- Leadership through Service – this component involves undertaking volunteer work in either a legal or a non-legal setting. Completion of this component is dependent on accruing 100 Leadership hours.
Students do not receive academic credit for completing the program per se, however they do receive the Brennan Justice and Leadership Award, which is included on their academic transcript.
The Canadian experience & Western Sydney University
Pro Bono Students Canada was established at the University of Toronto Faculty of Law in 1996 as a public interest organisation dedicated to providing law students with hands on legal experience in public interest law, and communities in need with free legal information. Since that time, PBSC has grown into a national network of law schools and community organisations enabling law students who want to do pro bono work to volunteer with non-profit organisations, government agencies, courts and tribunals and lawyers working pro bono. Each year, approximately 2,000 students participate in PBSC programs at all 21 law schools across Canada, providing approximately 130,000 hours of free legal services. Students do not receive course credit for their participation in PBSC.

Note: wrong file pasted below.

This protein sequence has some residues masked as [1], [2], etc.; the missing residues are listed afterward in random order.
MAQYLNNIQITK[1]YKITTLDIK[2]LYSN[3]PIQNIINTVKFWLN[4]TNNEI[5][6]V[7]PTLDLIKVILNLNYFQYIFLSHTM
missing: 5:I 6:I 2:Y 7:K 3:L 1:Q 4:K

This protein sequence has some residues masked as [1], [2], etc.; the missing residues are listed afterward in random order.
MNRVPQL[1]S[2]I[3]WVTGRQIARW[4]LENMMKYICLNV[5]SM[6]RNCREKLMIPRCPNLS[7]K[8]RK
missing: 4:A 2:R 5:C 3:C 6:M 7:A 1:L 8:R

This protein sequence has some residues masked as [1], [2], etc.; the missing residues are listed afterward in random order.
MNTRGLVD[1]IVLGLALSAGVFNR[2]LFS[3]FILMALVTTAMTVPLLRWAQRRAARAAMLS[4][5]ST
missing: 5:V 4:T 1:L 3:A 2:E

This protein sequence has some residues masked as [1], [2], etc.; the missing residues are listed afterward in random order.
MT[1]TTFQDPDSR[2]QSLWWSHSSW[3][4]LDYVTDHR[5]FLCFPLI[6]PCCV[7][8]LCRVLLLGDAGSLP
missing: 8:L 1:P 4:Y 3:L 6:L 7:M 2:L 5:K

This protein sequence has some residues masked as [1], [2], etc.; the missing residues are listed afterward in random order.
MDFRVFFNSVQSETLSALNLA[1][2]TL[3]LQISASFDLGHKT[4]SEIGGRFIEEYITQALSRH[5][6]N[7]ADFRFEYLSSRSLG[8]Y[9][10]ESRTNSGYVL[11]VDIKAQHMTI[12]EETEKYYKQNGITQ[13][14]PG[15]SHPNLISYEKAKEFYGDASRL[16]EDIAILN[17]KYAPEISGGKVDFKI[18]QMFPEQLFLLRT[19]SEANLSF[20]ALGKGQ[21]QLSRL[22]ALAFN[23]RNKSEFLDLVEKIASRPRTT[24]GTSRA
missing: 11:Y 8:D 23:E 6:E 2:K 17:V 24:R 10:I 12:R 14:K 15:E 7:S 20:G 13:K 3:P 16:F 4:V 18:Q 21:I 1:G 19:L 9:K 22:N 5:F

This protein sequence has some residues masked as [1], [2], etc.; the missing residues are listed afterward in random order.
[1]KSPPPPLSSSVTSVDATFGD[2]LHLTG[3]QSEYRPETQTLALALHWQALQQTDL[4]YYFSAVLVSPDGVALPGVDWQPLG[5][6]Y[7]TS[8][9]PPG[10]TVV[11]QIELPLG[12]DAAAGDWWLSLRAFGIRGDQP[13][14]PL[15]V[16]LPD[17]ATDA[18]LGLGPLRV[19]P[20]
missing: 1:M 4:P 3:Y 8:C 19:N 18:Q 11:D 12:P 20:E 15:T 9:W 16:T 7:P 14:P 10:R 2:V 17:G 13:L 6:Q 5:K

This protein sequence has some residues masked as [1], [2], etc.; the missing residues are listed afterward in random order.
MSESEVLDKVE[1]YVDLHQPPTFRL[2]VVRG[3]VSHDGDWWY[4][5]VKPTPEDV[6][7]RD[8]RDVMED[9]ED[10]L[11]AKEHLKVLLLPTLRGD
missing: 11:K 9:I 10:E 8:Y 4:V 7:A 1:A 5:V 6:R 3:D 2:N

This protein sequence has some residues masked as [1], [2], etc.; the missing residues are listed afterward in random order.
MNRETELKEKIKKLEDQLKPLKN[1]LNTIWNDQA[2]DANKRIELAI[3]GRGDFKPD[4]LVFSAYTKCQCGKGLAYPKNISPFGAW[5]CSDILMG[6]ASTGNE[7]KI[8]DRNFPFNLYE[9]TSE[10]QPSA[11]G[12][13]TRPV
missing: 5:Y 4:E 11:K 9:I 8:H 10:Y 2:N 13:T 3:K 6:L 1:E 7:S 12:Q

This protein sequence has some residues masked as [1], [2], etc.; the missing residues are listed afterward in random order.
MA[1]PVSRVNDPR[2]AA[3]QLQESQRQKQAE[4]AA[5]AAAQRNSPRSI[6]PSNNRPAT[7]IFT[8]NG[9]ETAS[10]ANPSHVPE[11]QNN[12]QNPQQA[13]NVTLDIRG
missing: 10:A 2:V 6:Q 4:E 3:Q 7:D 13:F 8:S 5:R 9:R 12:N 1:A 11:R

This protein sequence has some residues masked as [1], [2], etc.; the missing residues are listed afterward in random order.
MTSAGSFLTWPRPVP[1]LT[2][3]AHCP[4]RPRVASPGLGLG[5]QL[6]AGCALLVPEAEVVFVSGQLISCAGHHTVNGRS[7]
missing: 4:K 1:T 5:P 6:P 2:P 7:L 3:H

PBS has three key objectives:
- To provide law students with volunteer opportunities to develop their legal skills.
- To have a positive impact on the legal profession by promoting the value of pro bono service to the next generation of lawyers.
- To increase access to justice across Canada.
Based on the success of the PBSC program a pilot project adopting a similar structure, Pro Bono Students Australia, was established at Western Sydney University in 2004 in conjunction with the Centre. While the project was a success, since this time UWS has instead preferred to use its clinical education programs to instil a pro bono ethos in its students. The conference paper How does pro bono fit with clinical legal education in Australia? provides further information on the experience of UWS with the PBSA program.
Law Student Societies and Faculties
As mentioned above, Law Student Societies and Faculties often list local volunteer opportunities that allow students to become involved in student pro bono.
The Australia Law Students’ Association has also released a statement, Encouraging a Pro Bono Ethos, endorsed several initiatives for law student societies to foster a pro bono ethos among law students (see also ALSA’s full list of member law student societies).
Each year the NSW Young Lawyers Association hosts the Public Interest Careers Fair. This is a great opportunity for students to explore getting involved in student pro bono and a career in social justice.